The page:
Norm Hamilton

In My Digital Darkroom

I am a freelance writer and photographer based on Vancouver Island at the moment. Welcome to my blog.

My new novel, From Thine Own Well, is returning from the editor on November 1 and is scheduled for release at the end of November. Visit the book website or the Facebook Page for more information and to see when the preorders will be available.

You can also purchase my photography book, The Digital Eye, as a paperback or eBook at Amazon.

Fawn Fritzen, Singer, Songwriter

Working with Norm was a pleasure from the beginning.  He truly lives up to his “Authentic You” promise; I was impressed with his warmth and his genuine interest in all our conversations.  The photo shoot itself was very fun, and I appreciated Norm’s guidance when it came to posing to help me look my best.  I was looking for a few photos that I could use to promote myself as an artist, and Norm provided exactly what I was looking for.
Fawn Fritzen, Whitehorse

Norm Hamilton is a freelance writer and photographer based in Whitehorse.
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Fiscal Responsibility by Inhibiting Home Ownership

Raise mortgage rates enough to inhibit home ownership, but keep credit card interest as high as possible. Is that the way to fiscal restraint?

I read an article recently about Finance Minister Joe Oliver watching the housing market closely after the Bank of Montreal lowered its mortgage interest rate. What is the issue? Is he really concerned that Canadians will become too far in debt by owning a home?

“Our government has taken action in the past to reduce consumer indebtedness and the government’s exposure to the housing market,” Oliver said in a statement to CTV News …

Surely, curtailing the ability to own a home doesn’t benefit the average citizen. Interfering raises the cost of home ownership, thus causing further indebtedness for those fortunate enough to be able to pass through the government imposed hurdles. Furthermore, it ensures that a large percentage of Canadians will not be able to purchase their own home.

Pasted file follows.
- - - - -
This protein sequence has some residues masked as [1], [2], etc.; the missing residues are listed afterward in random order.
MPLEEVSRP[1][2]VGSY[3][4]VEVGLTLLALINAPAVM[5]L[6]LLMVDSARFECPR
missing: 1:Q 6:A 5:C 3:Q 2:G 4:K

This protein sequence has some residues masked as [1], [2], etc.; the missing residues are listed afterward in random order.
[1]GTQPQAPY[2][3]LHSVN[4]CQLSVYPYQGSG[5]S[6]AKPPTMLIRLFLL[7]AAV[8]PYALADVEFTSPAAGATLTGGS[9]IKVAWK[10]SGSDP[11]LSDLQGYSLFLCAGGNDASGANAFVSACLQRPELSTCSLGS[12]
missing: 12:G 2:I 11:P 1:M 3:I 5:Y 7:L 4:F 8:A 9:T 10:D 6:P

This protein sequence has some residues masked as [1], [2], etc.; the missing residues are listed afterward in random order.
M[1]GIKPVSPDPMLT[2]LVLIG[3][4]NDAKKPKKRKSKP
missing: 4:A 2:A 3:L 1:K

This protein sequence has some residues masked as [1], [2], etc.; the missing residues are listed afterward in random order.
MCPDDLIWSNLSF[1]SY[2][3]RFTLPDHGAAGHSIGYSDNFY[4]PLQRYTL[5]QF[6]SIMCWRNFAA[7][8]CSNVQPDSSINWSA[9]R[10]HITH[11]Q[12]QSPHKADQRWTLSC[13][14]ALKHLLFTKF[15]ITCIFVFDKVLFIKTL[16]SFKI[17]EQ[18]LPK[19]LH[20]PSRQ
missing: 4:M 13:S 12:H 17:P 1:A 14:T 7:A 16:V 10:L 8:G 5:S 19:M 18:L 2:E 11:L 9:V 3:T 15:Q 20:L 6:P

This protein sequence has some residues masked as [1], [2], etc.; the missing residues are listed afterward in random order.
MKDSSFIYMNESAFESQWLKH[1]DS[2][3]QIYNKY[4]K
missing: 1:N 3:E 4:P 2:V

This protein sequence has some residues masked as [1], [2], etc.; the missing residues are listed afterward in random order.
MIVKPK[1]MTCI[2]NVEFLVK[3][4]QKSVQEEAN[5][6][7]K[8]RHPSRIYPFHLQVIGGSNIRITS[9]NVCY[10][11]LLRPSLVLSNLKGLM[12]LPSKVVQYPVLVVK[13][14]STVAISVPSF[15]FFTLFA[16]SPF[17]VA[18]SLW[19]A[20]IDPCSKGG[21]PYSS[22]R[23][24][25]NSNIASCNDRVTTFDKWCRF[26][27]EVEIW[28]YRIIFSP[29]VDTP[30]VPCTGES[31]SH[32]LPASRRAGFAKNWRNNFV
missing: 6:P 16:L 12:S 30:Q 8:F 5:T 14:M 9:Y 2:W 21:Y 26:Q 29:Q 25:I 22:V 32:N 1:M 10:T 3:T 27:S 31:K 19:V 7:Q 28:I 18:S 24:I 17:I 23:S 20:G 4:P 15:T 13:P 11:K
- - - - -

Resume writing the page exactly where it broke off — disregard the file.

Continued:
Those people are left at the mercy of landlords, some of whom are excellent, but many who simply provide the minimum amount of repairs, maintenance and upkeep for the maximum amount of rent the market will tolerate.

These costs then impact on the middle-class and lower wage earners forcing them to use credit to make other purchases such as cars, furniture and appliances. Our society has become dependent on credit in order to function. The exorbitant interest rates on these purchases further impede the Canadian people’s ability for home ownership.

I don’t claim to be an expert on high finance. However, what I’ve witnessed indicates that very little in the way of decision-making in this area actually benefits the individual. We hear about “the economy,” that elusive, misunderstood, constantly changing entity that is the agreed-upon imaginary world we choose to live in. Ministers and financiers make decisions affecting everything from the cost of housing to the value of the dollar. What is the effect of those decisions?

The recent, intentional, devaluing of the Canadian dollar was supposed to help our exporters and tourist trade. But at what cost and who bears the burden? As the dollar plummets, the cost of everything we purchase goes up.

We have been convinced that we must be big players in the world economic market; again an imaginary world that exists only because we agree it does. Because of this, Canada can no longer feed itself so all the imported food gets more expensive. Our raw material is shipped out, now at a lower price because our dollar down, and we buy back products manufactured from it at higher rates; again because our dollar is low.